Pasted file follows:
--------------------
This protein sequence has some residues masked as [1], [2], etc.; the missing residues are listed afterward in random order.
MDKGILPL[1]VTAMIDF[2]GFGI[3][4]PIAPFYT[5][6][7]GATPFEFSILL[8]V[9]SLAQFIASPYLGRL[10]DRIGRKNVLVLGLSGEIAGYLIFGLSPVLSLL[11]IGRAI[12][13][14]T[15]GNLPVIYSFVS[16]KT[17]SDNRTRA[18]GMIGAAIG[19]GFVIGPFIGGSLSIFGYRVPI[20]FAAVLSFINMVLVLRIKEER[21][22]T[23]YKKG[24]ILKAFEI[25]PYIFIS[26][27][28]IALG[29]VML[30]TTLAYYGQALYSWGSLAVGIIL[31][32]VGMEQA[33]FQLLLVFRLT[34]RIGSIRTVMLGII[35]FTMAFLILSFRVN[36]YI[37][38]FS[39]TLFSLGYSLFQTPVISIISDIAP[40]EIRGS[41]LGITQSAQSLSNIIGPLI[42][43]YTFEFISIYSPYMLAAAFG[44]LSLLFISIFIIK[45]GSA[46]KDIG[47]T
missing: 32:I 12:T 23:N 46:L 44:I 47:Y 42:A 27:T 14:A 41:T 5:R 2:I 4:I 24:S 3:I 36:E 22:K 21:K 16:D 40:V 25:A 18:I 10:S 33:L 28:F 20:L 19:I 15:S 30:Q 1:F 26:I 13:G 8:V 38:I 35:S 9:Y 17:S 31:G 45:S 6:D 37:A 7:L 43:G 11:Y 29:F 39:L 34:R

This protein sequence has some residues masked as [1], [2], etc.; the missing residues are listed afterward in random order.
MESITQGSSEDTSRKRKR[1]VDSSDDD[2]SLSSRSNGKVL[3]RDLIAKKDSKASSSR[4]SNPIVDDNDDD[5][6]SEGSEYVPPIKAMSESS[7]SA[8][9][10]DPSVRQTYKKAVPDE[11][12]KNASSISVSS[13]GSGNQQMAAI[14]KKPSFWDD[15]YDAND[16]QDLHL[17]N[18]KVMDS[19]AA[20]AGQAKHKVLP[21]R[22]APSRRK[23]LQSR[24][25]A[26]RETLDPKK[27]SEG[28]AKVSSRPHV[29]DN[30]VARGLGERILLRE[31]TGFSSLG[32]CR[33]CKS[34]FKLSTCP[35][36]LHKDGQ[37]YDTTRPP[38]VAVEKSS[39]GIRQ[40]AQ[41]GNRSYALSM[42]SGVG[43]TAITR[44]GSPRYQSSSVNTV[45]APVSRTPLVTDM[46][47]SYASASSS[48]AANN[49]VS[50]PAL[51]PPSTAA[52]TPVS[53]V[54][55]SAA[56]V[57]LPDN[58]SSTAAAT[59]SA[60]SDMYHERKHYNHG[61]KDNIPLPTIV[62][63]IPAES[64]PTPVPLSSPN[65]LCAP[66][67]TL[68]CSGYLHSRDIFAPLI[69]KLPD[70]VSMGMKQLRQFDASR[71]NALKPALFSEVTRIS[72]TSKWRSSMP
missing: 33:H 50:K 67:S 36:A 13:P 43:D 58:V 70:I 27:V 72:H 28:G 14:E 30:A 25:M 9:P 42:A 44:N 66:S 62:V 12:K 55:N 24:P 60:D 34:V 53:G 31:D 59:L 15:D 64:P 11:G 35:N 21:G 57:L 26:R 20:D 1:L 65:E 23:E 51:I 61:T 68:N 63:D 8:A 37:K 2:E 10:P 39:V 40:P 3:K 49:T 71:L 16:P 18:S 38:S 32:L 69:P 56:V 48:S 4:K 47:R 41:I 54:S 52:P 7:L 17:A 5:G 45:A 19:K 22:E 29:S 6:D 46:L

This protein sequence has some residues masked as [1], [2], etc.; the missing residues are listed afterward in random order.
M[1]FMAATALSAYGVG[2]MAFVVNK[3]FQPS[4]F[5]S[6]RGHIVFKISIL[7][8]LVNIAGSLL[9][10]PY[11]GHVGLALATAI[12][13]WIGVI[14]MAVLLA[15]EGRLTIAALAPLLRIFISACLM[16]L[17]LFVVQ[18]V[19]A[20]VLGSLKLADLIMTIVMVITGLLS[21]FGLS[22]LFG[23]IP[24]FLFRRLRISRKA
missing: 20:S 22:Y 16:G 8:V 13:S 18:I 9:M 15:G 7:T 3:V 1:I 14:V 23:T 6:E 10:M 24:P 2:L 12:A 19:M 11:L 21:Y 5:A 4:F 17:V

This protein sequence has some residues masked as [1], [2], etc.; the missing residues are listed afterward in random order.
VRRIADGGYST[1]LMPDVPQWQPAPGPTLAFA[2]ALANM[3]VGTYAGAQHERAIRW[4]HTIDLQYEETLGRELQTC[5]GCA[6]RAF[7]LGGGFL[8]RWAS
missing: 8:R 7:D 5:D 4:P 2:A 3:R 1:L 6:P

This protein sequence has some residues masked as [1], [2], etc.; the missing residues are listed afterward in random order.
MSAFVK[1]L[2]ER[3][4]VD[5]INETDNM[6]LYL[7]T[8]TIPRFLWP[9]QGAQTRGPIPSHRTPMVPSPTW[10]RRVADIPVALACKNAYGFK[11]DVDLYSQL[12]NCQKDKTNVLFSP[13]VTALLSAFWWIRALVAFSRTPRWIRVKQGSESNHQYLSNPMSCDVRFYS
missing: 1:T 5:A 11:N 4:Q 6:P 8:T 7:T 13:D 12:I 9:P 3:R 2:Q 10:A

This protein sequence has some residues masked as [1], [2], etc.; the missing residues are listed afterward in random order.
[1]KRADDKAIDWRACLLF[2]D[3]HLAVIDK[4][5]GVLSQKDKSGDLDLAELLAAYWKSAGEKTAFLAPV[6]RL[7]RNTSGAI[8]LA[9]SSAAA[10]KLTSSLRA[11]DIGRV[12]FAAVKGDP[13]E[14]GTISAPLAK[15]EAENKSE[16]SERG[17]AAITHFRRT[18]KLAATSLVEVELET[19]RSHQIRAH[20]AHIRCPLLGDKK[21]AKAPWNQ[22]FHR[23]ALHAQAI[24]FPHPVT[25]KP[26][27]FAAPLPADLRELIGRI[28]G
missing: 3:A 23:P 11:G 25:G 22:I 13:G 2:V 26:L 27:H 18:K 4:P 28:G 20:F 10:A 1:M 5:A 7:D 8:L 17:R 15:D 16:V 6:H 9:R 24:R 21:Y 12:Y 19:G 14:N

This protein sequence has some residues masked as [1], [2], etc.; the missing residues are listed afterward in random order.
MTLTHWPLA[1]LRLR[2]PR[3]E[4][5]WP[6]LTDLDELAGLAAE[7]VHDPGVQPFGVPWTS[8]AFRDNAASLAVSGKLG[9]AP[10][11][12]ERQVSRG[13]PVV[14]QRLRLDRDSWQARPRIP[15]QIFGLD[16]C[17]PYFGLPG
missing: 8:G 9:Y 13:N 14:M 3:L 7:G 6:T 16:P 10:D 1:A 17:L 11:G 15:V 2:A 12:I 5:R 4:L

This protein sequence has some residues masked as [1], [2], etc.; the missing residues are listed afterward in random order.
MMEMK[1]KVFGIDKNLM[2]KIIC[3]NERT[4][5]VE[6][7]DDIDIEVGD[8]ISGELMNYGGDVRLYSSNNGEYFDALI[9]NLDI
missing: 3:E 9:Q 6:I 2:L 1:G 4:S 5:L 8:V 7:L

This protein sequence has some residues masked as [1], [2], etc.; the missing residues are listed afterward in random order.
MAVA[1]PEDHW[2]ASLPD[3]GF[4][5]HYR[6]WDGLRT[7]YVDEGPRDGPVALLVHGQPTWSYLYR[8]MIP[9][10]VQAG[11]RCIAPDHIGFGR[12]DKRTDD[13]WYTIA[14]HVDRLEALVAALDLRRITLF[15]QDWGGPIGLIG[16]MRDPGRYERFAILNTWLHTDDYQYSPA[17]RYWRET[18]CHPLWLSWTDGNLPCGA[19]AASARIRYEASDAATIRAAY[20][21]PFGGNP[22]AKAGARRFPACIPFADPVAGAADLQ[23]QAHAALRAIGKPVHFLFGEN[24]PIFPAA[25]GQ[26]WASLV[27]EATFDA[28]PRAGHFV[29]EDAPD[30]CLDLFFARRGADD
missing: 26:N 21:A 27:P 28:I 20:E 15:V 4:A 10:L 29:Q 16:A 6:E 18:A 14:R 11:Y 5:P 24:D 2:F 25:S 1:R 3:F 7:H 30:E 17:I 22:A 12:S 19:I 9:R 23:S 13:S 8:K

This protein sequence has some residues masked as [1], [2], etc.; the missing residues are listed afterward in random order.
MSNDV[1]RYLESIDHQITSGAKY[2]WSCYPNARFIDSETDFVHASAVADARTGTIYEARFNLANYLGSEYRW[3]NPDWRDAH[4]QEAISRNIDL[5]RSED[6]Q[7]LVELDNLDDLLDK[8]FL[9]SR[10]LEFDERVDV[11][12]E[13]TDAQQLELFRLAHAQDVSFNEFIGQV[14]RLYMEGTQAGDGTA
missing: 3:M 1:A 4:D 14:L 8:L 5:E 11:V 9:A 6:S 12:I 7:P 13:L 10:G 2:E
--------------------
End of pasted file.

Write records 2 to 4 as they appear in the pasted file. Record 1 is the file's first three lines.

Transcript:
This protein sequence has some residues masked as [1], [2], etc.; the missing residues are listed afterward in random order.
MESITQGSSEDTSRKRKR[1]VDSSDDD[2]SLSSRSNGKVL[3]RDLIAKKDSKASSSR[4]SNPIVDDNDDD[5][6]SEGSEYVPPIKAMSESS[7]SA[8][9][10]DPSVRQTYKKAVPDE[11][12]KNASSISVSS[13]GSGNQQMAAI[14]KKPSFWDD[15]YDAND[16]QDLHL[17]N[18]KVMDS[19]AA[20]AGQAKHKVLP[21]R[22]APSRRK[23]LQSR[24][25]A[26]RETLDPKK[27]SEG[28]AKVSSRPHV[29]DN[30]VARGLGERILLRE[31]TGFSSLG[32]CR[33]CKS[34]FKLSTCP[35][36]LHKDGQ[37]YDTTRPP[38]VAVEKSS[39]GIRQ[40]AQ[41]GNRSYALSM[42]SGVG[43]TAITR[44]GSPRYQSSSVNTV[45]APVSRTPLVTDM[46][47]SYASASSS[48]AANN[49]VS[50]PAL[51]PPSTAA[52]TPVS[53]V[54][55]SAA[56]V[57]LPDN[58]SSTAAAT[59]SA[60]SDMYHERKHYNHG[61]KDNIPLPTIV[62][63]IPAES[64]PTPVPLSSPN[65]LCAP[66][67]TL[68]CSGYLHSRDIFAPLI[69]KLPD[70]VSMGMKQLRQFDASR[71]NALKPALFSEVTRIS[72]TSKWRSSMP
missing: 33:H 50:K 67:S 36:A 13:P 43:D 58:V 70:I 27:V 72:H 28:G 14:E 30:A 25:M 9:P 42:A 44:N 66:S 62:V 12:K 55:N 24:P 60:D 34:V 53:G 31:D 59:L 15:D 64:P 11:G 35:N 21:G 57:L 26:R 20:D 1:L 65:E 23:E 51:I 61:T 68:N 63:D 8:A 37:K 2:E 10:P 39:V 40:P 3:K 49:T 71:L 16:P 18:S 38:S 32:L 69:P 56:V 48:S 4:K 47:R 41:I 54:S 52:P 7:L 17:A 5:G 45:A 19:K 22:E 29:S 6:D 46:L

This protein sequence has some residues masked as [1], [2], etc.; the missing residues are listed afterward in random order.
M[1]FMAATALSAYGVG[2]MAFVVNK[3]FQPS[4]F[5]S[6]RGHIVFKISIL[7][8]LVNIAGSLL[9][10]PY[11]GHVGLALATAI[12][13]WIGVI[14]MAVLLA[15]EGRLTIAALAPLLRIFISACLM[16]L[17]LFVVQ[18]V[19]A[20]VLGSLKLADLIMTIVMVITGLLS[21]FGLS[22]LFG[23]IP[24]FLFRRLRISRKA
missing: 20:S 22:Y 16:G 8:V 13:S 18:I 9:M 15:G 7:T 3:V 1:I 14:V 23:T 6:E 10:M 24:P 2:L 12:A 19:M 11:L 21:Y 5:A 4:F 17:V

This protein sequence has some residues masked as [1], [2], etc.; the missing residues are listed afterward in random order.
VRRIADGGYST[1]LMPDVPQWQPAPGPTLAFA[2]ALANM[3]VGTYAGAQHERAIRW[4]HTIDLQYEETLGRELQTC[5]GCA[6]RAF[7]LGGGFL[8]RWAS
missing: 8:R 7:D 5:D 4:P 2:A 3:R 1:L 6:P